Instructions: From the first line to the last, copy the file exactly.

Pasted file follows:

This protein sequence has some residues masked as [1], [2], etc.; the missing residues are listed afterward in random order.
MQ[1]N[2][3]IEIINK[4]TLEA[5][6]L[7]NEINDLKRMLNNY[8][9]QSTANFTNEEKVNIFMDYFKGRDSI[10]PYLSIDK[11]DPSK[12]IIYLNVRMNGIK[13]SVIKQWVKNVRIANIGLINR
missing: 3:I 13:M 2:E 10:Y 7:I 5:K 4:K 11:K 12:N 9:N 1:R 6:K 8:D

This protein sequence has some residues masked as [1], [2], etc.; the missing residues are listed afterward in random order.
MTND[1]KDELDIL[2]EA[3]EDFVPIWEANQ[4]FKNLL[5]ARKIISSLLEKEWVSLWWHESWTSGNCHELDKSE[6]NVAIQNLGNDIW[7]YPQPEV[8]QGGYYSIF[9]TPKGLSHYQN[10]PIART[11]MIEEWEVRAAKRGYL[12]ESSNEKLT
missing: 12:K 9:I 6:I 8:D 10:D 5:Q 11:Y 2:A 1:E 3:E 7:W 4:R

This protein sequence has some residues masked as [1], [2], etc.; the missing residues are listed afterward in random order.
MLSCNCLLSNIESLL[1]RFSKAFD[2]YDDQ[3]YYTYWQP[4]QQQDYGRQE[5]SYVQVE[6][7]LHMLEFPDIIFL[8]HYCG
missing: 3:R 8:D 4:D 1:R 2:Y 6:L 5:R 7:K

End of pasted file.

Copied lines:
This protein sequence has some residues masked as [1], [2], etc.; the missing residues are listed afterward in random order.
MQ[1]N[2][3]IEIINK[4]TLEA[5][6]L[7]NEINDLKRMLNNY[8][9]QSTANFTNEEKVNIFMDYFKGRDSI[10]PYLSIDK[11]DPSK[12]IIYLNVRMNGIK[13]SVIKQWVKNVRIANIGLINR
missing: 3:I 13:M 2:E 10:Y 7:I 5:K 4:K 11:K 12:N 9:N 1:R 6:K 8:D

This protein sequence has some residues masked as [1], [2], etc.; the missing residues are listed afterward in random order.
MTND[1]KDELDIL[2]EA[3]EDFVPIWEANQ[4]FKNLL[5]ARKIISSLLEKEWVSLWWHESWTSGNCHELDKSE[6]NVAIQNLGNDIW[7]YPQPEV[8]QGGYYSIF[9]TPKGLSHYQN[10]PIART[11]MIEEWEVRAAKRGYL[12]ESSNEKLT
missing: 12:K 9:I 6:I 8:D 10:D 5:Q 11:Y 2:A 1:E 3:E 7:W 4:R

This protein sequence has some residues masked as [1], [2], etc.; the missing residues are listed afterward in random order.
MLSCNCLLSNIESLL[1]RFSKAFD[2]YDDQ[3]YYTYWQP[4]QQQDYGRQE[5]SYVQVE[6][7]LHMLEFPDIIFL[8]HYCG
missing: 3:R 8:D 4:D 1:R 2:Y 6:L 5:R 7:K